A gluten-free diet is a medical necessity for people with celiac disease or non-celiac gluten sensitivity; however, it is garnering increased attention as a potential treatment for certain psychological disorders, including ADHD. Research shows that gluten-related disorders, such as celiac disease, are far more prevalent among those with ADHD compared to the general population. While the exact link between gluten and ADHD is not known, results from recent research are narrowing the gap.
Gluten: A Common Protein
Gluten is a protein found in the grains wheat, rye and barley. It is also present in most processed foods in the form of additives such as modified food starch or malt flavoring. It is a desirable component in breads because its elastic properties provide structural stability to the dough and improve the texture. For those with celiac disease -- a true gluten allergy -- absolute avoidance of gluten is necessary, since even trace amounts can lead to intestinal damage and digestive discomfort.
ADHD and Gluten Intolerance
Gluten intolerance is of special concern for the ADHD population, because of the prevalence of celiac disease as compared to the general population. A study conducted in 2011 found that one out of seven ADHD subjects also had celiac disease, which is significantly more than the one out of 100 in the general population. After six months following gluten-free diet, the patients with celiac disease showed significant decreases in ADHD symptoms. Although this particular study only observed 67 subjects, it reinforced previous findings from a 2006 breakthrough study that observed 132 subjects with both celiac disease and ADHD. Together, these results show that in some cases, the presence of ADHD can be a result of another underlying condition, and treatment for celiac disease can significantly improve ADHD symptoms.
The Gluten-Brain Connection
Although scientists believe ADHD is caused by a combination of factors, diet should be considered when celiac disease or NCGS is also present. Persons with celiac disease have increased intestinal permeability, or a "leaky-gut." Basically, this means that when the small intestine is in a state of crisis -- as it is when continually in contact with gluten; then bacteria, toxins and undigested food proteins that would normally be filtered out and eliminated are instead passed through the small intestine, into the bloodstream, and then distributed throughout the body. Some of these unwanted particles can affect receptors in the brain.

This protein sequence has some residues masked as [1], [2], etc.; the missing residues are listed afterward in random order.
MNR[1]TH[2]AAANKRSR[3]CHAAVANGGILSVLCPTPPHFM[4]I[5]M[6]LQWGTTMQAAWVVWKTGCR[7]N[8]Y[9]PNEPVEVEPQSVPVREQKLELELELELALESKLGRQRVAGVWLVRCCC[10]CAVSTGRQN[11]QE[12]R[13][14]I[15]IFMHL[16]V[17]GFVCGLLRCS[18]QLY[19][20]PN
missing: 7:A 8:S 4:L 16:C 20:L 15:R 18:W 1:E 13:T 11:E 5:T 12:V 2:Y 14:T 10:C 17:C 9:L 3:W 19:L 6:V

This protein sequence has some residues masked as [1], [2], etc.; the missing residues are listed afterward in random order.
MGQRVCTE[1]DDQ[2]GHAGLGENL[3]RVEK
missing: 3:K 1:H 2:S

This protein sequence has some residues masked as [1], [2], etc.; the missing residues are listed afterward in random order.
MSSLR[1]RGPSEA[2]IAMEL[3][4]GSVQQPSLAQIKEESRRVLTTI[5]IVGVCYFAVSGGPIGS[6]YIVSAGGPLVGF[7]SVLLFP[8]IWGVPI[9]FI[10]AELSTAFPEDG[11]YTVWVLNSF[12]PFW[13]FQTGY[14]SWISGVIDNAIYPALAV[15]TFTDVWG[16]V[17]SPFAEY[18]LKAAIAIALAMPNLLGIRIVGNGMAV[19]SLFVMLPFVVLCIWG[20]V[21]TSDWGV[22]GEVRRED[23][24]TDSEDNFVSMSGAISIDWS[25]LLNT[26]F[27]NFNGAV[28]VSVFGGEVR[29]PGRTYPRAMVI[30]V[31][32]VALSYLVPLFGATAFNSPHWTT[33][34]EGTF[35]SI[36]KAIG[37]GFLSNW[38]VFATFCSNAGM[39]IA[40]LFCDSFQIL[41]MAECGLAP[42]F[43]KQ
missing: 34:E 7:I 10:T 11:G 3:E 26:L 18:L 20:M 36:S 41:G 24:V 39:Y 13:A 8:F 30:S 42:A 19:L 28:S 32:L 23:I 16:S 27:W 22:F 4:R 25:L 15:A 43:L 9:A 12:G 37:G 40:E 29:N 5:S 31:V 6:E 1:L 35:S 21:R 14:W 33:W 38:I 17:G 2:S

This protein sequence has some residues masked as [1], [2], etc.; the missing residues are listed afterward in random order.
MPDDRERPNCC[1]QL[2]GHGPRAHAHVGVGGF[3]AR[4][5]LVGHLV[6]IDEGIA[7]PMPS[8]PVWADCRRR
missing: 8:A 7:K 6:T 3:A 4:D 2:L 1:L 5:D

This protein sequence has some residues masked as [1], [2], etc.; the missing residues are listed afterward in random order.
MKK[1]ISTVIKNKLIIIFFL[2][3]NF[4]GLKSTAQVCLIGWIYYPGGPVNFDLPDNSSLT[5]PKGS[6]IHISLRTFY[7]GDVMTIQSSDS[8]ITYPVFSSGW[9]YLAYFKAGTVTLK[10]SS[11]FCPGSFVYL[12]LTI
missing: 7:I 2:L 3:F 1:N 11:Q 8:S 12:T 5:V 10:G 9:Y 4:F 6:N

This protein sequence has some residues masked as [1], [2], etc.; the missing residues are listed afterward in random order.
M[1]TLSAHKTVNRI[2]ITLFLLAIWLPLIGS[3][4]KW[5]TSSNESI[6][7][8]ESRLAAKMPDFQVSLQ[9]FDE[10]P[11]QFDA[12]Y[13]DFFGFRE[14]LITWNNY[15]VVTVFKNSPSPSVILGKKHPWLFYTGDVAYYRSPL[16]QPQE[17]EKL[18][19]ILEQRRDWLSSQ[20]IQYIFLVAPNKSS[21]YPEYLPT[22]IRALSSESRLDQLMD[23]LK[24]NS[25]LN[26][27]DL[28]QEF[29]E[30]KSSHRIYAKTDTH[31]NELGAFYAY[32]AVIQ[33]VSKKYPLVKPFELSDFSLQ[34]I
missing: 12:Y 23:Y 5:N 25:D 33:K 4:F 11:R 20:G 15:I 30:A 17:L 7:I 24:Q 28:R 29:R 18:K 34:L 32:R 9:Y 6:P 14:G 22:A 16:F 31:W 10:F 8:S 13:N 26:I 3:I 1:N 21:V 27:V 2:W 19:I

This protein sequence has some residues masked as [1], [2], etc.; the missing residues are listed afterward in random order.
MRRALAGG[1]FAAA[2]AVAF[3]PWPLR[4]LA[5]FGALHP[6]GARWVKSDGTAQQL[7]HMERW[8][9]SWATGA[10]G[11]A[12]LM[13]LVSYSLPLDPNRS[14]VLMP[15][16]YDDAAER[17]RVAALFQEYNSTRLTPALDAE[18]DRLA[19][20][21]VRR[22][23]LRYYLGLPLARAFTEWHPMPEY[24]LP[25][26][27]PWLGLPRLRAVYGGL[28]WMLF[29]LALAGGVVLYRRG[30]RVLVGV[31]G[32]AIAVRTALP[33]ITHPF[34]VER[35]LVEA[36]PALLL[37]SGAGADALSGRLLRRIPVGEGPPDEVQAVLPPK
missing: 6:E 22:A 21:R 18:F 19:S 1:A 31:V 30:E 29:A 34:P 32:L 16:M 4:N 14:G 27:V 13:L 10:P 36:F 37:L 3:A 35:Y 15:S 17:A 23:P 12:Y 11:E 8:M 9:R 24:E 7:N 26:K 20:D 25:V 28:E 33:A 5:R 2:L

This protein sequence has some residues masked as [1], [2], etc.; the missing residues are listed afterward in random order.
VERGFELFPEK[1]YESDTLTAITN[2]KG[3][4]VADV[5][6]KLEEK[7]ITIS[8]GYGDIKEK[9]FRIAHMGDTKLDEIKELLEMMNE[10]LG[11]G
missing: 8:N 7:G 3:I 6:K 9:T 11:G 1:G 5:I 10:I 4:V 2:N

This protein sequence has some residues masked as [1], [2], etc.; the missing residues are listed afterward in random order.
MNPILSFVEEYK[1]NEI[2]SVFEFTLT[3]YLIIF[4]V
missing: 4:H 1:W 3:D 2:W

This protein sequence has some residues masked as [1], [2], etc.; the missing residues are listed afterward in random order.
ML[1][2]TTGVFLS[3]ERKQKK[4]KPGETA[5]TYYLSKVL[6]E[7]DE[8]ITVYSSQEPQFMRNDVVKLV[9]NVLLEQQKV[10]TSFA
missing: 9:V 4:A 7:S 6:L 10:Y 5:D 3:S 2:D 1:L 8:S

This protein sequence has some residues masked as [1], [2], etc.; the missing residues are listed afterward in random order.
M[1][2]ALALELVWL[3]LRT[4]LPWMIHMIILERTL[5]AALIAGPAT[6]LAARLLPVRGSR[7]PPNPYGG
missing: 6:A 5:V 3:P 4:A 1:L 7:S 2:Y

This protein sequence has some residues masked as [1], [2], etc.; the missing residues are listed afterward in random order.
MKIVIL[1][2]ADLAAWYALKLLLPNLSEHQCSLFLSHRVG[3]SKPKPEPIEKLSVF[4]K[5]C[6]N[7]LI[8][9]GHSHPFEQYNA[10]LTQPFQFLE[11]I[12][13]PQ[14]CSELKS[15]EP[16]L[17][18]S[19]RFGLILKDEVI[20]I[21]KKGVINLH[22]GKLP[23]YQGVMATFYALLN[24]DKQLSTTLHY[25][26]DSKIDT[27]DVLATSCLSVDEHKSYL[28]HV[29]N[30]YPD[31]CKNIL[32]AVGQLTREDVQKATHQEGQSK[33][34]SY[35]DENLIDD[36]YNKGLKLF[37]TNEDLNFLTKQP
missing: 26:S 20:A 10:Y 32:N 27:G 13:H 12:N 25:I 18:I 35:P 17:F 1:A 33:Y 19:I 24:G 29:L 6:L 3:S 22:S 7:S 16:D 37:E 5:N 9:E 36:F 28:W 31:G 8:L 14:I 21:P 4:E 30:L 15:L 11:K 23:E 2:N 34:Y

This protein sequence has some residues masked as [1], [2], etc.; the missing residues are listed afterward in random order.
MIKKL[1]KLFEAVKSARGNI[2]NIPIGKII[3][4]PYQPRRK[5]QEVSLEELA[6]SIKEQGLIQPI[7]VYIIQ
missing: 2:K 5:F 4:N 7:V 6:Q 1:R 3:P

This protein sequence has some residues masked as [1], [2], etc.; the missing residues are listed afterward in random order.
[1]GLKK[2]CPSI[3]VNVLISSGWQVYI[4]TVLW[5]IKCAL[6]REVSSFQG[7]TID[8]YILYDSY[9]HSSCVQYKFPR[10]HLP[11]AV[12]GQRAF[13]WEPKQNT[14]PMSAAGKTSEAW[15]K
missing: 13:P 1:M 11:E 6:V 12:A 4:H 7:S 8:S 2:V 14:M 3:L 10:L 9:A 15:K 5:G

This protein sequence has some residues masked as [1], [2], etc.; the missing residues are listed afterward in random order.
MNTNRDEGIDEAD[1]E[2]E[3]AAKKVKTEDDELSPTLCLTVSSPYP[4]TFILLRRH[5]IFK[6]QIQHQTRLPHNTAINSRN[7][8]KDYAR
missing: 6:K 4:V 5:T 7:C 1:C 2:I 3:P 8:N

In addition, people with undiagnosed celiac disease or NCGS are often in a continual state of inflammation. Since they are likely consuming gluten regularly, their digestive systems are in a constant state of distress. Besides leading to general discomfort, it can cause headaches, abdominal and joint pain and the production of stress hormones. Eventually, the small intestine will become damaged and have difficulty processing essential nutrients which, in turn, negatively effects the functioning of many body processes including the production of certain neurotransmitters for the brain.
Treatment of ADHD is complex, not only because its cause is multifaceted, but also because ADHD can be a either a primary diagnosis or a secondary one if it is the symptom of an underlying condition like celiac disease. Currently, a gluten-free diet is not considered standard treatment for ADHD, except for those who have celiac disease or other gluten-related disorders. Dr. Marie-Nathalie Beaudoin, a researcher in the area of psychological disorders, says that celiac disease should be ruled out before initiating other medical treatment, since research has shown significant improvement in ADHD symptoms with a gluten-free diet.
- National Foundation for Celiac Awareness: The Gluten-Free Link: ADHD, Autism, Celiac Disease and Non-Celiac Gluten Sensitivity
- The Primary Care Companion for CNS Disorders: Association of Attention-Deficit/Hyperactivity Disorder and Celiac Disease: A Brief Report
- National Institute of Mental Health: What is ADHD?
- Journal of Attention Disorders: A Preliminary Investigation of ADHD Symptoms in Persons with Celiac Disease.